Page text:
The Australian economy expanded a better-than-expected 1.1 percent in the first quarter of 2014 with a strong rise in mining exports driving growth, data showed Wednesday.
Annual growth was 3.5 percent, the Australian Bureau of Statistics said, compared with analyst expectations of 3.1 percent.
Markets watchers expected growth in the three months to March to be 0.8 percent.
The Australian dollar rose by a third of a US cent to 92.92 US cents on the back of the strong quarterly figures, which followed a 0.8 percent expansion in the three months to December.
The mining sector made up 80 percent of growth in the March quarter as net exports contributed 1.4 percentage points to GDP.
Consumption added 0.3 percentage points, but some of the gains were partially offset by inventories, which subtracted 0.6 percentage points.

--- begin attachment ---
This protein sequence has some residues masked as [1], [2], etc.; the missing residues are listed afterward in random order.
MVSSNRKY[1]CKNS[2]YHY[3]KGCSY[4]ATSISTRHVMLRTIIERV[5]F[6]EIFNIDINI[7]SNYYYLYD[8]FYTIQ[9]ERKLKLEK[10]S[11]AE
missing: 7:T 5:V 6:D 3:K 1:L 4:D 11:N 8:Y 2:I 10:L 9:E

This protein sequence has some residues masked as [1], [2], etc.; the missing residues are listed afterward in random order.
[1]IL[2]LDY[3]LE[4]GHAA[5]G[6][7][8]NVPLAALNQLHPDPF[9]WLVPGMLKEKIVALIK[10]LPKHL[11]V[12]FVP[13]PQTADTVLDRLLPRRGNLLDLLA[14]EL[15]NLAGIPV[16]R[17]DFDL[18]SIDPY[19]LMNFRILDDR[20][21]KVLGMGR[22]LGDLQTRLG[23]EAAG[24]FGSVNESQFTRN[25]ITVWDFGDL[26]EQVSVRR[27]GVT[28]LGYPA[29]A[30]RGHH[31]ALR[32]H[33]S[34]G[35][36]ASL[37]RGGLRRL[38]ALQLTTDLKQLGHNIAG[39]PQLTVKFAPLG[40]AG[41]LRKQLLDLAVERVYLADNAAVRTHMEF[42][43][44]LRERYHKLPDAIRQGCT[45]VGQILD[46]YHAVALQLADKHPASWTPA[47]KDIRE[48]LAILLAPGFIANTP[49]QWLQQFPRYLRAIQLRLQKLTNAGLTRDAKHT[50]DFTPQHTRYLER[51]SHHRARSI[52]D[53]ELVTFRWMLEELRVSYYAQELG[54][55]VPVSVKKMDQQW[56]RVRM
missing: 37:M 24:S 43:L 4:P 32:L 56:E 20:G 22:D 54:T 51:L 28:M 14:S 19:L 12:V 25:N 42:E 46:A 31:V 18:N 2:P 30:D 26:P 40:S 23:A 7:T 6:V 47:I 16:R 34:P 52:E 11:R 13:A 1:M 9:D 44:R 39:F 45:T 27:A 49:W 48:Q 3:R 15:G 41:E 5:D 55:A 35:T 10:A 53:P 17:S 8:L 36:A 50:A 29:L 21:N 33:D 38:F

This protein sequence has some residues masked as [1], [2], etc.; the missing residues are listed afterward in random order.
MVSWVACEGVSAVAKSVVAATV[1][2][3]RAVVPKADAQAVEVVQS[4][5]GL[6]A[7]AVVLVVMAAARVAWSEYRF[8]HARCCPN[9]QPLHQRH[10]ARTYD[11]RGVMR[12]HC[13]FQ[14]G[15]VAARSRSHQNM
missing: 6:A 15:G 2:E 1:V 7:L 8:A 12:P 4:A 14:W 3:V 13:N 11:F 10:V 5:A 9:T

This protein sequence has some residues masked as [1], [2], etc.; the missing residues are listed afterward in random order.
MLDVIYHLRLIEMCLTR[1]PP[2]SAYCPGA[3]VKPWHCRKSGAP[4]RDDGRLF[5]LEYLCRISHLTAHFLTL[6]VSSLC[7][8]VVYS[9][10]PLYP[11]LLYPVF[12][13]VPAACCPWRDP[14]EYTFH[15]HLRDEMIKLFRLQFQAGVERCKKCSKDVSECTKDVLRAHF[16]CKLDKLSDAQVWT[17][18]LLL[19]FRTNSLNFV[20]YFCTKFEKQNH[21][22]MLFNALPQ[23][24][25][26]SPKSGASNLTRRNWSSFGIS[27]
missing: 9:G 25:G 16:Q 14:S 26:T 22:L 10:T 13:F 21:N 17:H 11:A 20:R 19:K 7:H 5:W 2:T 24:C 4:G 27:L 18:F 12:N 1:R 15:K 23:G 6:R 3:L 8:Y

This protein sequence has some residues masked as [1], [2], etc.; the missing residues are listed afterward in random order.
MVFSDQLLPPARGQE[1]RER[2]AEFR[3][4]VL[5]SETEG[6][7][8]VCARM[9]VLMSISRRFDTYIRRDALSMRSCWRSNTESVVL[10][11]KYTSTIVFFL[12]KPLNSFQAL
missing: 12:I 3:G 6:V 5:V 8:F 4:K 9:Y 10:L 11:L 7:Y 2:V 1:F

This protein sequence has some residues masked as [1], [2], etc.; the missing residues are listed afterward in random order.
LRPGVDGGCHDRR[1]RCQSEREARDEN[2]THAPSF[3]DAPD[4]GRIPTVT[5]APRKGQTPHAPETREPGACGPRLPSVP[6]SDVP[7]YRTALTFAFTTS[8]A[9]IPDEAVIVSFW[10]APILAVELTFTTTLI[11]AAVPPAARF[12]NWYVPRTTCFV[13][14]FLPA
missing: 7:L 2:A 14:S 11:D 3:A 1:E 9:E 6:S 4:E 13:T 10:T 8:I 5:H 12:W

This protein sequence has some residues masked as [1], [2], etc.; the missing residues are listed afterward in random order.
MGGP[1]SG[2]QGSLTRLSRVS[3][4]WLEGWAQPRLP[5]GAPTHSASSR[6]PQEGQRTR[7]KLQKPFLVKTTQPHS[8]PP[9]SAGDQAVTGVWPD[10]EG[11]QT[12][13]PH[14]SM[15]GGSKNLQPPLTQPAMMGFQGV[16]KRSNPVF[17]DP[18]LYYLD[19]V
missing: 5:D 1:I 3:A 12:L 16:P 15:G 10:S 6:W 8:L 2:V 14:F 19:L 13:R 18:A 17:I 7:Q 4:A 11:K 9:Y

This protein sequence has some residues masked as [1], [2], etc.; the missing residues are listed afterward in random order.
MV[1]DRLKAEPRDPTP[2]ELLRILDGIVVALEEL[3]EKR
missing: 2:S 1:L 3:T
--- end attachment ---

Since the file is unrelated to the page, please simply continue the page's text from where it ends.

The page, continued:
The improved GDP figures were foreshadowed by the Reserve Bank of Australia in its monthly meeting on Tuesday, where it held the cash rate at a record low of 2.5 percent for the 10th straight month.
Central bank governor Glenn Stevens flagged a "period of stability" in monetary policy in a cautiously optimistic statement about the Australian economy.
Stevens said while growth firmed at the start of the year, partly from "very strong increases" in mining exports, such rises would likely become smaller over the next few quarters.
The Australian economy has not slipped into recession -- as measured by two consecutive quarters of negative growth -- for more than two decades.
The country is exiting an unprecedented boom in the mining sector, which helped to boost the economy even as other nations were hit by the global financial crisis.